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Proof reading, editing and revising by sohail ahmed


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Proof reading, editing and revising by sohail ahmed

  1. 1. Revising, Editing & Proofreading Sohail Ahmed
  2. 2. Revising • Revision occurs throughout the writing process and involves such tasks as rethinking, overall structure, focus, thesis and support, editing and proofreading. Sohail Ahmed
  3. 3. Why should writers proofread? • I had a lot of trouble reading your Writing. You make good points, but your writing has too many sloppy errors. • Sorry! I know I should have proofread my work before I handed it in. To be honest, I waited until the last minute. I was hoping you wouldn’t notice my mistakes. Sohail Ahmed
  4. 4. Your reader may focus on your mistakes and may ignore your overall point. Sohail Ahmed • Subject-verb agreement • Wrong verb • Capitalization error • Missing word • Article • Missing word • Pronoun Case • Fragment • Spelling errors • Parallel structure
  5. 5. Writing is a form of communication. • Don’t communicate that you are a sloppy writer! • Don’t let your reader become distracted by your careless errors. Sohail Ahmed
  6. 6. Strategies for Proofreading • Slowly read your Writing aloud. • Use an electronic grammar and spell check. • Try reading your Writing backwards • Read someone else’s Writing. • Examine the content of the Writing, piece by piece. Sohail Ahmed
  7. 7. Examine the content of the Writing, piece by piece. • Examine the introduction. • Examine each body paragraph. • Examine the conclusion. Sohail Ahmed
  8. 8. Introductory Paragraph • Is there a catchy opening to grab the reader’s attention? • Does this opening fit the mood of the thesis and the rest of the Writing? • Have you made a smooth transition between the first line(s) and the thesis statement? Sohail Ahmed
  9. 9. Thesis Statement • Does the thesis address the assignment? • Is the thesis stated in an opinion form? • Does the thesis reflect the content of the body? Sohail Ahmed
  10. 10. The Body Paragraphs • Does each body paragraph contain a leading topic sentence? • Do the sentences in the body develop the opening sentence? • Does each paragraph cover one main point? Are they in logical order? • Does each paragraph have a smooth ending? Sohail Ahmed
  11. 11. Concluding Paragraph • Have you rephrased the thesis statement? • Have you drawn a conclusion from the separate body paragraphs? • Have you made an overall statement concerning the points that you discussed separately in the body paragraphs? • Have you brought up a new idea? If so, delete it. Do not bring up new information in the closing. • Is there a feeling of closure in the last line? Sohail Ahmed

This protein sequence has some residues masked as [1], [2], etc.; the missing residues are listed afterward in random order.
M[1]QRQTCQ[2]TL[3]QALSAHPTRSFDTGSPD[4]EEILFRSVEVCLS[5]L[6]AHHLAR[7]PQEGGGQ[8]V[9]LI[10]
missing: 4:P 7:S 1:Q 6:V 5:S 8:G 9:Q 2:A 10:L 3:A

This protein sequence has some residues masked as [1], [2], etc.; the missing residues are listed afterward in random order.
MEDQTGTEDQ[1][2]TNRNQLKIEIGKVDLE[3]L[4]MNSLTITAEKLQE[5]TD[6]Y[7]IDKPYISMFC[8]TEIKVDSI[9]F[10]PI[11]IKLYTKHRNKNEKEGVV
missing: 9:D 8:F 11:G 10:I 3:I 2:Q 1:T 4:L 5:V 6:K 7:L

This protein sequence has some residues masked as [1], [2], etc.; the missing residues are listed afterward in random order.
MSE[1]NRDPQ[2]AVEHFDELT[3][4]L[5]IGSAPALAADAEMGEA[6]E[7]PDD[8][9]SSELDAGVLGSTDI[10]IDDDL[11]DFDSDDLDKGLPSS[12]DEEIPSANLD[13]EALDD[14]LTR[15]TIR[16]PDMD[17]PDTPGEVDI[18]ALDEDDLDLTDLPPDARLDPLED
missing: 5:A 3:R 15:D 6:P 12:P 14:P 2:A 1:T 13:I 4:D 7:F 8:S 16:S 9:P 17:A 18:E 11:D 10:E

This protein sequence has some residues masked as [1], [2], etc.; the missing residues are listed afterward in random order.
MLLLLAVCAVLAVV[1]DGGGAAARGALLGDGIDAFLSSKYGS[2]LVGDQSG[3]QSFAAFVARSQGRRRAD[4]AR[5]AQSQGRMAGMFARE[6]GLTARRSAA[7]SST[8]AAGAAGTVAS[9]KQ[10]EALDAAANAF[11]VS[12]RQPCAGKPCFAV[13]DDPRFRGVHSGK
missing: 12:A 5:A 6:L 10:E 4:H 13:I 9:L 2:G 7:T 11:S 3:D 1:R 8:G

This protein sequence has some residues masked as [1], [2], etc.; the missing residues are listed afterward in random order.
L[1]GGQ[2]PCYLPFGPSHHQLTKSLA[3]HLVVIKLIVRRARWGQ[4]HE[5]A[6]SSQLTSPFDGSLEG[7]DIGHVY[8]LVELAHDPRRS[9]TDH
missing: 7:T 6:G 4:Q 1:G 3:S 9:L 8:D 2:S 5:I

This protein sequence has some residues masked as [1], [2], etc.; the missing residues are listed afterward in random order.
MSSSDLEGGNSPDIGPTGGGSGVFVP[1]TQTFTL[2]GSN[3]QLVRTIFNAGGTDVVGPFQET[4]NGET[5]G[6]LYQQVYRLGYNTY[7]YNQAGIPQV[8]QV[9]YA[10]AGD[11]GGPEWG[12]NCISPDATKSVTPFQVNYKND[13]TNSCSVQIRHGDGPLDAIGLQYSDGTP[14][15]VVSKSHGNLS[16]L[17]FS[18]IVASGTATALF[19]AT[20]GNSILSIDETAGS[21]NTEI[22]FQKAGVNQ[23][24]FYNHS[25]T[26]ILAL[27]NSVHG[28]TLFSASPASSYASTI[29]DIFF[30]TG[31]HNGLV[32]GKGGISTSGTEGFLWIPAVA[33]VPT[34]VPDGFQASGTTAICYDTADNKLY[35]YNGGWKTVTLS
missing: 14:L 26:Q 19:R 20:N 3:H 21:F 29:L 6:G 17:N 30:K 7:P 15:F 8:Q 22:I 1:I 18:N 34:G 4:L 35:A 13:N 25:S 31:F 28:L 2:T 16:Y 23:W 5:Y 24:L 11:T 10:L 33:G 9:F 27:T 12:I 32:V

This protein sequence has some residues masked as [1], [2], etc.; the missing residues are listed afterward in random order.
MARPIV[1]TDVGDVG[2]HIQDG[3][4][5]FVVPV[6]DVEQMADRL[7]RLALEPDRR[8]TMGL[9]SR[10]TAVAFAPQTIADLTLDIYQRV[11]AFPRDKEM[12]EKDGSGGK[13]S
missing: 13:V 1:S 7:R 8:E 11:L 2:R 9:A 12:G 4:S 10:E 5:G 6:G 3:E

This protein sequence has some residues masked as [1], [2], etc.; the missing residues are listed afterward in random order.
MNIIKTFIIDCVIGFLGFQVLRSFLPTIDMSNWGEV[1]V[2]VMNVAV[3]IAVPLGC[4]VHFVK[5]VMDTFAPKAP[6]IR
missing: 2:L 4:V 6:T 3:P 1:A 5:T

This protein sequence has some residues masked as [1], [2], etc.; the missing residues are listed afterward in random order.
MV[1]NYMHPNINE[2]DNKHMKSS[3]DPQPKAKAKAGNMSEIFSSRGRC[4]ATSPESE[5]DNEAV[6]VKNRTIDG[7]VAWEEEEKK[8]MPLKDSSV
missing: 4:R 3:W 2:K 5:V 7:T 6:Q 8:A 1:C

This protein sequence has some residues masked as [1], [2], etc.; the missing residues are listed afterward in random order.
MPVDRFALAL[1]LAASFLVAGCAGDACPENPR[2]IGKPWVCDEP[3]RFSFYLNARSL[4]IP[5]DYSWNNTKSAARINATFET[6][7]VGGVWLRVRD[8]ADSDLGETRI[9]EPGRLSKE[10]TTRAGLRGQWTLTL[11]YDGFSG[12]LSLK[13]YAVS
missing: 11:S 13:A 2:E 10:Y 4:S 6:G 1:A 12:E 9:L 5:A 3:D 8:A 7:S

12. 12. Editing • Editing is the process writers use to catch errors typical to their own writing. Because editing focuses on problems that are particular to an individual writer and that occur again and again, effective editing requires that you know the types of errors you typically make and that you have specific strategies for finding those errors. Sohail Ahmed
  13. 13. Rules to Edit • Read the paper aloud as if you are reading a story. • Listen for errors. If you listen carefully, you will be able to correct any errors that you hear. • Listen for incomplete phrases, sentences and ideas, as well as things that sound funny. • Stop and change anything you wish as soon as you see it punctuation, spelling, and sentence structure. Move through the paper at a reasonable rate. Sohail Ahmed
  14. 14. Rules to Edit • Read one sentence at a time. • Read this sentence carefully. • Does it sound and look correct? Does it say what you want it to say? Continue down the page in the same way. • Know your grammar and punctuation rules Sohail Ahmed
  15. 15. Editing Style • Edit, don’t rewrite • Keep the spirit, just play with the words • Grammar, spelling, formatting • Spellcheck and grammar check are not enough • Read each word and sentence carefully Sohail Ahmed
  16. 16. Where We Do Errors? • Subject-Verb Agreement • Verb Tense • Verb Form • Pronoun Case • Pronoun Reference • Pronoun Point of View • Misused or omitted articles • Misused or omitted prepositions • Sentence structure (fragments, run-ons, and comma splices) • Misspellings • Missing words • Missing endings on words • Punctuation • Parallel structure Sohail Ahmed
  17. 17. Subject-Verb Agreement • Do your subjects agree with your verbs? • Know the rule of subject-verb agreement: • Singular subjects require singular verbs, and plural subjects require plural verbs. • Many attempts to persuade the reader (has, have) been attempted. Sohail Ahmed
  18. 18. Are you using the appropriate forms of your verbs? • If you are discussing an event that has happened, are you using the past tense? • Are you being consistent in using the same verb tense? If you begin in one tense, generally you should continue in the same tense. Sohail Ahmed
  19. 19. Check your sentence structure. • Look for: • Fragments—incomplete thoughts. • Comma splices—two sentences separated by only a comma. • Run-ons—two sentences running into each other with no separation. Sohail Ahmed
  20. 20. Look for fragments • Fragments are incomplete thoughts that should not be used in academic writing. • Examples: • Because the dog was out in the rain. • While I was in Karachi. Sohail Ahmed
  21. 21. Look for comma splices. • Look for comma splices—two sentences separated by only a comma. • He was late he had to wait for the next bus. • He was late, he had to wait for the next bus. Sohail Ahmed
  22. 22. Advice • Double-check so you don't miss an error for others to revise and have plenty of time to prepare for it. Sohail Ahmed
  23. 23. Sohail Ahmed Good Luck